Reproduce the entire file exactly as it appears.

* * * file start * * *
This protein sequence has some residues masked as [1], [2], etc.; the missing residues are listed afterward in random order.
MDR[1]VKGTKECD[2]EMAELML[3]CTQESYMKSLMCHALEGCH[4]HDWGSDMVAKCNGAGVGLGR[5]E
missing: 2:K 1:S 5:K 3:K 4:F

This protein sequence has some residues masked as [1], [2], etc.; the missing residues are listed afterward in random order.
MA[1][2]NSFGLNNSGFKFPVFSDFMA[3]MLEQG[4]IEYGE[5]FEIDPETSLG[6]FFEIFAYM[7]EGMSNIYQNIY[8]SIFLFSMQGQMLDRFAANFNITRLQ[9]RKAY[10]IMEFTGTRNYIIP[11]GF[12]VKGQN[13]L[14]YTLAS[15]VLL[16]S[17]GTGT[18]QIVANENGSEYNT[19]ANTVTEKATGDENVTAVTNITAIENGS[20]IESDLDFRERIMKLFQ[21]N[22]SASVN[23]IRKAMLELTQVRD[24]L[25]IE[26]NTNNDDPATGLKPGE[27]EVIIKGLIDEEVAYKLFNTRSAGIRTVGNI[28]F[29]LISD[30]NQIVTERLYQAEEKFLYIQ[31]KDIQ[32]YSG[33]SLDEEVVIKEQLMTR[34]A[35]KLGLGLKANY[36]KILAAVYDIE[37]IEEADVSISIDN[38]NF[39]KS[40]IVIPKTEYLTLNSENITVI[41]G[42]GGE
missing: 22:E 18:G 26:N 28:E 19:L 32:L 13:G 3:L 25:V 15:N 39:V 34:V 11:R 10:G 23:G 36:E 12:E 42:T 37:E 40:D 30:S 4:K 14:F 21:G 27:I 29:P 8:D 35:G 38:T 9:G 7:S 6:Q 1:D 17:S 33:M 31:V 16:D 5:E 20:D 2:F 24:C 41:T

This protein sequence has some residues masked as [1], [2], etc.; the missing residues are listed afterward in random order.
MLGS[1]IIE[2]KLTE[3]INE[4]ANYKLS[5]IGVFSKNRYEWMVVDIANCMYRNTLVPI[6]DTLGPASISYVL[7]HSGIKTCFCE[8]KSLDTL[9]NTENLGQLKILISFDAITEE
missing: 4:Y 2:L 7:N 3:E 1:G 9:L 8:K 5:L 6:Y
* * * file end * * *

This protein sequence has some residues masked as [1], [2], etc.; the missing residues are listed afterward in random order.
MDR[1]VKGTKECD[2]EMAELML[3]CTQESYMKSLMCHALEGCH[4]HDWGSDMVAKCNGAGVGLGR[5]E
missing: 2:K 1:S 5:K 3:K 4:F

This protein sequence has some residues masked as [1], [2], etc.; the missing residues are listed afterward in random order.
MA[1][2]NSFGLNNSGFKFPVFSDFMA[3]MLEQG[4]IEYGE[5]FEIDPETSLG[6]FFEIFAYM[7]EGMSNIYQNIY[8]SIFLFSMQGQMLDRFAANFNITRLQ[9]RKAY[10]IMEFTGTRNYIIP[11]GF[12]VKGQN[13]L[14]YTLAS[15]VLL[16]S[17]GTGT[18]QIVANENGSEYNT[19]ANTVTEKATGDENVTAVTNITAIENGS[20]IESDLDFRERIMKLFQ[21]N[22]SASVN[23]IRKAMLELTQVRD[24]L[25]IE[26]NTNNDDPATGLKPGE[27]EVIIKGLIDEEVAYKLFNTRSAGIRTVGNI[28]F[29]LISD[30]NQIVTERLYQAEEKFLYIQ[31]KDIQ[32]YSG[33]SLDEEVVIKEQLMTR[34]A[35]KLGLGLKANY[36]KILAAVYDIE[37]IEEADVSISIDN[38]NF[39]KS[40]IVIPKTEYLTLNSENITVI[41]G[42]GGE
missing: 22:E 18:G 26:N 28:E 19:L 32:L 13:G 3:L 25:V 15:N 39:V 34:V 11:R 10:G 23:G 36:E 12:E 42:T 37:E 40:D 30:S 4:K 14:F 21:G 27:I 29:P 8:D 35:G 38:T 9:G 7:S 6:Q 1:D 17:S 33:M 31:V 16:D 5:E 20:D 2:F 24:C 41:T

This protein sequence has some residues masked as [1], [2], etc.; the missing residues are listed afterward in random order.
MLGS[1]IIE[2]KLTE[3]INE[4]ANYKLS[5]IGVFSKNRYEWMVVDIANCMYRNTLVPI[6]DTLGPASISYVL[7]HSGIKTCFCE[8]KSLDTL[9]NTENLGQLKILISFDAITEE
missing: 4:Y 2:L 7:N 3:E 1:G 9:L 8:K 5:L 6:Y